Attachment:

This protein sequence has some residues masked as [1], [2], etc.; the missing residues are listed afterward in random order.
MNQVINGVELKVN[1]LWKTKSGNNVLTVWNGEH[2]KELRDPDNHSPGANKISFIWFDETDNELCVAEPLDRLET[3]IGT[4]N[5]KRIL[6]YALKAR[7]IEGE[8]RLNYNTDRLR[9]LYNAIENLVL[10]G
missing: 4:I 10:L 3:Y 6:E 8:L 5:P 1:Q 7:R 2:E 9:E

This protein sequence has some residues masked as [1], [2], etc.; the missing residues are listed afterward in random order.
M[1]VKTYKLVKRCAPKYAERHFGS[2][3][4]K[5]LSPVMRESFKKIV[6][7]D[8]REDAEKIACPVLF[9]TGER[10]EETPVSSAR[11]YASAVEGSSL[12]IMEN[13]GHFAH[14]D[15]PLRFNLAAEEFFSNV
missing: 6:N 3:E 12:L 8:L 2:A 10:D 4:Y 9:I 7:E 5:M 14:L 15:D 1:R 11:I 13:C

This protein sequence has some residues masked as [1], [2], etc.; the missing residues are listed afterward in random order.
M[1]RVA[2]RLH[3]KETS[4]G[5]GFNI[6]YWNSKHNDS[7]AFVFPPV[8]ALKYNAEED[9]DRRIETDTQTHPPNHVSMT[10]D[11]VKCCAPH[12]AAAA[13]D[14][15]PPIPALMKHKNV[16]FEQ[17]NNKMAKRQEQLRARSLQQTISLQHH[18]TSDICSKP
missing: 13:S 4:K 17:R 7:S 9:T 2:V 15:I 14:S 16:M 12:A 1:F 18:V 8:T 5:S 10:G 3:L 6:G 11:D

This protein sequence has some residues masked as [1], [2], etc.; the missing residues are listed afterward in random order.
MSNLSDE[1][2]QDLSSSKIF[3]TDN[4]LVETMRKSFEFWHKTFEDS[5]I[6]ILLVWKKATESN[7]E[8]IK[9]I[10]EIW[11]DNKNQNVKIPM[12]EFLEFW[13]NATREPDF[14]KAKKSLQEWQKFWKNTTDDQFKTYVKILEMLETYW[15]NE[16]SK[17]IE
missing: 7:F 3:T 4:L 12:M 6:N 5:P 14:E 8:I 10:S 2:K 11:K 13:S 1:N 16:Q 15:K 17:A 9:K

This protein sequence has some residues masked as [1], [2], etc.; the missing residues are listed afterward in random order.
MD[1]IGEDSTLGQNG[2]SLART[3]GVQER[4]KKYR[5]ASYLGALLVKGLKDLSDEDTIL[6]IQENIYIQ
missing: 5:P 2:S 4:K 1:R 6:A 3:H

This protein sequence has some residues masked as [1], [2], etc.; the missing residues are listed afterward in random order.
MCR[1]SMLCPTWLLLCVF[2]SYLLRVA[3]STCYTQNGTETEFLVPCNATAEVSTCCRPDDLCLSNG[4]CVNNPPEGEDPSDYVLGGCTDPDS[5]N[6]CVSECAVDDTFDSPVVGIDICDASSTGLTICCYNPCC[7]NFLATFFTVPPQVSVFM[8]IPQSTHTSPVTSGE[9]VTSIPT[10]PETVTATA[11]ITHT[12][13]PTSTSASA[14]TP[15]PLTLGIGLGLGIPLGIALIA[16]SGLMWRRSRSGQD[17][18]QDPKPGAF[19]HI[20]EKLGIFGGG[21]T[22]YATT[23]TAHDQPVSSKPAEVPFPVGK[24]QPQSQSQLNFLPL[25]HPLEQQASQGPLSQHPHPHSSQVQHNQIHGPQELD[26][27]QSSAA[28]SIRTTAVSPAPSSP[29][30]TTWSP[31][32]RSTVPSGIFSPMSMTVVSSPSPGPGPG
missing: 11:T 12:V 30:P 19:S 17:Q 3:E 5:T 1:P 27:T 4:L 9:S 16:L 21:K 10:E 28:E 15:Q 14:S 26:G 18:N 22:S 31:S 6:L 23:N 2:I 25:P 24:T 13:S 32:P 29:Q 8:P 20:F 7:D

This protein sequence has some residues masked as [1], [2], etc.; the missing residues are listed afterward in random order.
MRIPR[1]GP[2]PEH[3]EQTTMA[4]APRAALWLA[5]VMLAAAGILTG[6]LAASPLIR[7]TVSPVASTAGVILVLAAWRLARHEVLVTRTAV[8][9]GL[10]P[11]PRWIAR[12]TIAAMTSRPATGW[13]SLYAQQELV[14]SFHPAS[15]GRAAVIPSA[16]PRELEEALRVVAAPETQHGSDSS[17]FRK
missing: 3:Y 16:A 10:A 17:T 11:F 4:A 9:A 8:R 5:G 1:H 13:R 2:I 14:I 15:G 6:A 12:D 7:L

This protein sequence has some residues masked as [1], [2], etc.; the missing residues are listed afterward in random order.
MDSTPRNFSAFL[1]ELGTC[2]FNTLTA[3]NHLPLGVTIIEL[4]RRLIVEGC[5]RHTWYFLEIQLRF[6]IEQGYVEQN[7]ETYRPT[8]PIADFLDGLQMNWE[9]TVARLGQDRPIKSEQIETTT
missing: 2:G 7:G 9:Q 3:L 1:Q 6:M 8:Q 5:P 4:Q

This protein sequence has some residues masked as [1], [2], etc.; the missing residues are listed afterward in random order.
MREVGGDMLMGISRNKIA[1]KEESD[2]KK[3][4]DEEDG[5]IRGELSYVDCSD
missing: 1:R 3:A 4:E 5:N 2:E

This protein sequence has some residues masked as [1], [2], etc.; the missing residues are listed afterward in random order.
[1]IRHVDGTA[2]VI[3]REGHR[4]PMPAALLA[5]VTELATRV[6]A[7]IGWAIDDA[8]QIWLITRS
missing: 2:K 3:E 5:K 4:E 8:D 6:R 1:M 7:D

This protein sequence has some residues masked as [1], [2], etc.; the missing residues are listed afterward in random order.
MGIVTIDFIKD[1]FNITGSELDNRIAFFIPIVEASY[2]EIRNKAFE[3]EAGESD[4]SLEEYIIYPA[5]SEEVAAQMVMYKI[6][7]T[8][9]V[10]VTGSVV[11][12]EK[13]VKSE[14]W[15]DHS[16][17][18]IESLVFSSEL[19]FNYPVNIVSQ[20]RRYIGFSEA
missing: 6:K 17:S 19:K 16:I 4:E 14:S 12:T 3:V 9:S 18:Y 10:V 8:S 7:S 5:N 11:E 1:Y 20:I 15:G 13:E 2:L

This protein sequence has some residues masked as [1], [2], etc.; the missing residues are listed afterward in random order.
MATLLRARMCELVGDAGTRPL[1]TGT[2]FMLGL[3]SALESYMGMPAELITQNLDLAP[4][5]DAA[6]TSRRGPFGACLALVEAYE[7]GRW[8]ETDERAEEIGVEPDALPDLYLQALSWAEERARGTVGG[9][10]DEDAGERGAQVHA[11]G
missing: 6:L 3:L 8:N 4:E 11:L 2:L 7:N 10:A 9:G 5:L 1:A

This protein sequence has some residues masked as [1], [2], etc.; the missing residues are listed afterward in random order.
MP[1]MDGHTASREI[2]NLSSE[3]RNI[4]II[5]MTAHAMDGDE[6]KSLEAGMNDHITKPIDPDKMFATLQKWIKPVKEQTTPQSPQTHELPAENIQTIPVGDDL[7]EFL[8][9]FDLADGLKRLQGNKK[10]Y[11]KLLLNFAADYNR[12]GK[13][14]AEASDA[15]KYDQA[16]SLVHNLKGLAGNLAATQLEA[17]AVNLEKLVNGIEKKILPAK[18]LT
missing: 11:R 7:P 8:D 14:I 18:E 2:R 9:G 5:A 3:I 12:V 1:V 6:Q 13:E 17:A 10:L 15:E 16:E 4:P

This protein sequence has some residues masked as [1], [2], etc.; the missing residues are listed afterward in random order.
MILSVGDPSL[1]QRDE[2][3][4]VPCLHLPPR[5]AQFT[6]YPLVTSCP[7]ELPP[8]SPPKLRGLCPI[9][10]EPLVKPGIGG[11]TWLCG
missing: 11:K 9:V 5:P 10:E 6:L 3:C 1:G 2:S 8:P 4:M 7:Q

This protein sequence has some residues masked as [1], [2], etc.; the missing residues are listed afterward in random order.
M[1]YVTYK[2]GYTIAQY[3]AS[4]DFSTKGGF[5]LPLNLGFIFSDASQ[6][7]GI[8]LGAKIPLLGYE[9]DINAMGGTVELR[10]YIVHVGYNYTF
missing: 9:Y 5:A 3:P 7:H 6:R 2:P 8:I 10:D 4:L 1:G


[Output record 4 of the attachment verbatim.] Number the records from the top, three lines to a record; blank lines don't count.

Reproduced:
This protein sequence has some residues masked as [1], [2], etc.; the missing residues are listed afterward in random order.
MSNLSDE[1][2]QDLSSSKIF[3]TDN[4]LVETMRKSFEFWHKTFEDS[5]I[6]ILLVWKKATESN[7]E[8]IK[9]I[10]EIW[11]DNKNQNVKIPM[12]EFLEFW[13]NATREPDF[14]KAKKSLQEWQKFWKNTTDDQFKTYVKILEMLETYW[15]NE[16]SK[17]IE
missing: 7:F 3:T 4:L 12:M 6:N 5:P 14:E 8:I 10:S 2:K 11:K 13:S 1:N 16:Q 15:K 17:A 9:K